World Wide Metric

Hydraulic Fluids Overview

Hydraulic fluid is the medium that transfers energy in all hydraulic systems. Although this seems like a simple enough concept, the job of hydraulic fluid is much more complex than just the transmission of power. Hydraulic fluid is additionally useful for four secondary functions: heat transfer, contamination removal, sealing, and lubrication.

Hydraulic machines tend to emit a large amount of excess heat in normal day-to-day operations. This heat is often caused by the inefficiencies of pumps and motors. The excess heat can be dangerous if there is no way to direct it away from the components in a system. Seals and internal components can easily be damaged, especially as a result of low local viscosity. When oil returns to the reservoir, it should pass through a cooler to help maintain an ideal temperature range before being pumped back into the system. Hydraulic fluid can also carry heat into a system during cold starts.

Blue hydraulic fluid centrifugal pumpIf a closed-loop hydraulic system is not able to pump fluid at a controlled rate, it will contaminate the system to the point where it may be dangerous. Heat is considered a form of contamination, along with particles and water. Hydraulic fluid can carry these things away from sensitive components through filters or a conditioning device, where it is removed, cleaned, and returned to the circuit. The absence of hydraulic fluid would trap the contamination and destroy the system.

Contrary to popular belief, hydraulic fluid, especially oil, is actually what seals the internal components of your system’s pumps, valves, and motors. For example, a spool valve has a seal at each end in order to prevent oil from escaping the valve, but the notch on the spool is sealed from neighboring cavities by the metal-to-metal tolerances and the oil’s surface tension and resistance to shearing.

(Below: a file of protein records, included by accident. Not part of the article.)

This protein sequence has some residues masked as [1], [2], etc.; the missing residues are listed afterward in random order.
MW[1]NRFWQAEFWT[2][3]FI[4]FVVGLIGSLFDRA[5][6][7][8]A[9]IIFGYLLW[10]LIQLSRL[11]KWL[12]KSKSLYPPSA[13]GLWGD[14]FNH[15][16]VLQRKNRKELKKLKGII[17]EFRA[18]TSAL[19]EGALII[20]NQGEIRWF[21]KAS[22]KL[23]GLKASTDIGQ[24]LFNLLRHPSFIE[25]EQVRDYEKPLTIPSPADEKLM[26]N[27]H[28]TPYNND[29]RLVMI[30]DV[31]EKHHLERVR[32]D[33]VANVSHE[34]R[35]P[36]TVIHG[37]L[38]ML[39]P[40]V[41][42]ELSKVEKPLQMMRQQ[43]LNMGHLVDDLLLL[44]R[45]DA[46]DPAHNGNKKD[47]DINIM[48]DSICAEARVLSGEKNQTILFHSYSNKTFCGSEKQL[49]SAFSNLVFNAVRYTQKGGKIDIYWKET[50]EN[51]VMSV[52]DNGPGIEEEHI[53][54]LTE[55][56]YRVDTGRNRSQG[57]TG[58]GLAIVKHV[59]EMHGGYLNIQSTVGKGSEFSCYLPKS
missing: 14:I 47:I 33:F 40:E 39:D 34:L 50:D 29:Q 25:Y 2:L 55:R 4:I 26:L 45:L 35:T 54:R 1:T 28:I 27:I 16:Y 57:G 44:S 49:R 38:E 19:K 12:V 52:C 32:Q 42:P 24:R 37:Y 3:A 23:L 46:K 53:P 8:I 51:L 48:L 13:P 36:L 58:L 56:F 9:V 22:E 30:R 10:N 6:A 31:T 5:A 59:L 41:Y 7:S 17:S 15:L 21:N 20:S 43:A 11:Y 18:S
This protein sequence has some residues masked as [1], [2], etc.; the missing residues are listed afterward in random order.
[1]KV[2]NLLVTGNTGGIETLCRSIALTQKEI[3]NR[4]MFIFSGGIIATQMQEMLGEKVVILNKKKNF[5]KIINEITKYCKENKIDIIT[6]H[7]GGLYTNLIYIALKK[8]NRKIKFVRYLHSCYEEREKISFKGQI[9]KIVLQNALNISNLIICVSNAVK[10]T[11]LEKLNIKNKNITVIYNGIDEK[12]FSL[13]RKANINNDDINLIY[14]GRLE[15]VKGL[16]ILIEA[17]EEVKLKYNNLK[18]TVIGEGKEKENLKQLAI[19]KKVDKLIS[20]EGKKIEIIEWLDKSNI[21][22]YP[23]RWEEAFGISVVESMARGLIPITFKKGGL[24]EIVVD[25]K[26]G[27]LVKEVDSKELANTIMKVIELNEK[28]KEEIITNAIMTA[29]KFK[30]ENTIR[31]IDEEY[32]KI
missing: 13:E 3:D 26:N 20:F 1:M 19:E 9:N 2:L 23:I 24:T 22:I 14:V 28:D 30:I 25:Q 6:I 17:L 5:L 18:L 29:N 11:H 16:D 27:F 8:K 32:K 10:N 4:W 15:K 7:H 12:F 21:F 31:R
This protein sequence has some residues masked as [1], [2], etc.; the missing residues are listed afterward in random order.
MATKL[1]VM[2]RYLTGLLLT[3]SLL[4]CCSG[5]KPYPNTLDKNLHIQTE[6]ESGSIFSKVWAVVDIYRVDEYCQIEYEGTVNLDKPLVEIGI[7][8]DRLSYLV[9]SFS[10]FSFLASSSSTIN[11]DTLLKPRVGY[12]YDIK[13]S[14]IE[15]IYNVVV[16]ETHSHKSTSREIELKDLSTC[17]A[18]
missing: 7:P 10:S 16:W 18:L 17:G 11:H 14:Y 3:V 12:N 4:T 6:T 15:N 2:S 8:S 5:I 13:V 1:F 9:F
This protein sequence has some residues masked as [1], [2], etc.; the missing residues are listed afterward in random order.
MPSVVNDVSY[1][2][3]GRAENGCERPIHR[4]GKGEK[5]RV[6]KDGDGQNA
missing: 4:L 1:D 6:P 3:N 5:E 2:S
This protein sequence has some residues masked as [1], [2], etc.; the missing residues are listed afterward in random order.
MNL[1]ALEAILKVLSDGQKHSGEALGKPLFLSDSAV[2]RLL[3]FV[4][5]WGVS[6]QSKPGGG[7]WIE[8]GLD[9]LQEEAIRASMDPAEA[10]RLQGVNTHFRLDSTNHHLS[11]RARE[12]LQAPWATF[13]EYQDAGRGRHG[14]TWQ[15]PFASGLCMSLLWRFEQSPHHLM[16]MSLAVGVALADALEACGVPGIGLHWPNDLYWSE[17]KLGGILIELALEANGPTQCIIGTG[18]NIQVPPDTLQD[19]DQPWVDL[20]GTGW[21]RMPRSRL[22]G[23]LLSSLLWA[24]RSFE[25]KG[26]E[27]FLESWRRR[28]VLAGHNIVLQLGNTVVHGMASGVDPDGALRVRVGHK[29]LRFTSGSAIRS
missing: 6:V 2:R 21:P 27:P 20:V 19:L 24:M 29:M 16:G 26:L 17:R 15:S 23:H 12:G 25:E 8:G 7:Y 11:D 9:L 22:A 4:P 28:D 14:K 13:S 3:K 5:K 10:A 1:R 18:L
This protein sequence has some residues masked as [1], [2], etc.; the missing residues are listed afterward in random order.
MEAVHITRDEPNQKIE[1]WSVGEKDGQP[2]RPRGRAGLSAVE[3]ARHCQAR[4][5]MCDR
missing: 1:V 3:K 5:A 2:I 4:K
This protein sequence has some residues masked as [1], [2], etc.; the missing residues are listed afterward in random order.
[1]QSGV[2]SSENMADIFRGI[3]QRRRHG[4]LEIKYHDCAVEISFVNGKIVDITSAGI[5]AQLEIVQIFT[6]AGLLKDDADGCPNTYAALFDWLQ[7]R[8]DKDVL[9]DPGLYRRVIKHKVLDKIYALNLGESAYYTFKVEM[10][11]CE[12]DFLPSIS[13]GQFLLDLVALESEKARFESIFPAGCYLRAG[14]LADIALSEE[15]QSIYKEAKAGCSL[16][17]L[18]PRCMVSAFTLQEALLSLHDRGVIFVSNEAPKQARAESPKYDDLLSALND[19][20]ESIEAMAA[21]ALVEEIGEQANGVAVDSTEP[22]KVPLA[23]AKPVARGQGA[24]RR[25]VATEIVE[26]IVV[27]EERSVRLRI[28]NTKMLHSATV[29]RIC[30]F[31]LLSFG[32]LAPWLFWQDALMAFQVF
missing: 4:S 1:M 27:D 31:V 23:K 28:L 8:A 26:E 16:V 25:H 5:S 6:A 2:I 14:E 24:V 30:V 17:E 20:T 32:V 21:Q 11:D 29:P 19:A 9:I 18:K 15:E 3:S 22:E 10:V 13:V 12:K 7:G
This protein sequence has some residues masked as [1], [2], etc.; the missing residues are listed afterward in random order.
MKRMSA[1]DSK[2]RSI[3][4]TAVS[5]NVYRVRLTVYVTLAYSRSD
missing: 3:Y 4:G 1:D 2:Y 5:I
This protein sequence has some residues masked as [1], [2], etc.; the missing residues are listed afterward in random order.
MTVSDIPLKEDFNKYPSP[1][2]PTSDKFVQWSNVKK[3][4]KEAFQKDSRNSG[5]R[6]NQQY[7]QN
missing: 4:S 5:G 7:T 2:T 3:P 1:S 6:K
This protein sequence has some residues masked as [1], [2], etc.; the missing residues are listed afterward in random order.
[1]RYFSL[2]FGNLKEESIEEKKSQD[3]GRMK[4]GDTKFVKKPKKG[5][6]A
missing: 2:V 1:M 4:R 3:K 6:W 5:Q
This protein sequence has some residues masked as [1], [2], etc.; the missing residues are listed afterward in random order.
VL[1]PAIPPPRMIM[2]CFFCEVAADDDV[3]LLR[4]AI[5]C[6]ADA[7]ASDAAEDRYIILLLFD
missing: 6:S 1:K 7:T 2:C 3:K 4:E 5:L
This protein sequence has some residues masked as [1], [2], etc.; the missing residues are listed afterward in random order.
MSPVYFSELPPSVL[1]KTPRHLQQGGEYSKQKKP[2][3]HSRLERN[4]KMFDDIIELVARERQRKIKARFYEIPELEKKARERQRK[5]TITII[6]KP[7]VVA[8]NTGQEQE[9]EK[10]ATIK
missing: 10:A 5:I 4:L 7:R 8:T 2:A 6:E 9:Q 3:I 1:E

Most hydraulic components require lubrication to protect their internal parts from wearing. Lubrication also prevents melting, which may happen as a result of metal-to-metal friction. Oil lubricates moving parts and without it, hydraulic systems would be inefficient and completely unreliable.

Close up of hydraulic hoses and couplings used for fluid transfer in industrial applicationsThese four secondary functions are common to all types of hydraulic fluid, with the exclusion of some water-based fluids. The majority of hydraulic systems use refined or synthetic oil, which are fluids that are created according to specific test standards for important properties such as viscosity, pour point, and viscosity index. These three properties are significant when choosing the hydraulic fluid appropriate for your application.

Hydraulic oil is engineered with additional important properties; these will be common regardless of the brand, viscosity, or application. Hydraulic oil normally features chemical additives that improve the performance of the oil and the components of your hydraulic system. Features include improvement with the foaming resistance of the oil, its corrosion, rust resistance, and water retention properties. These additives are what separate low and high-quality fluids.

If possible, always choose premium fluid for your application, and choose World Wide Metric for premium-quality machine parts and equipment.

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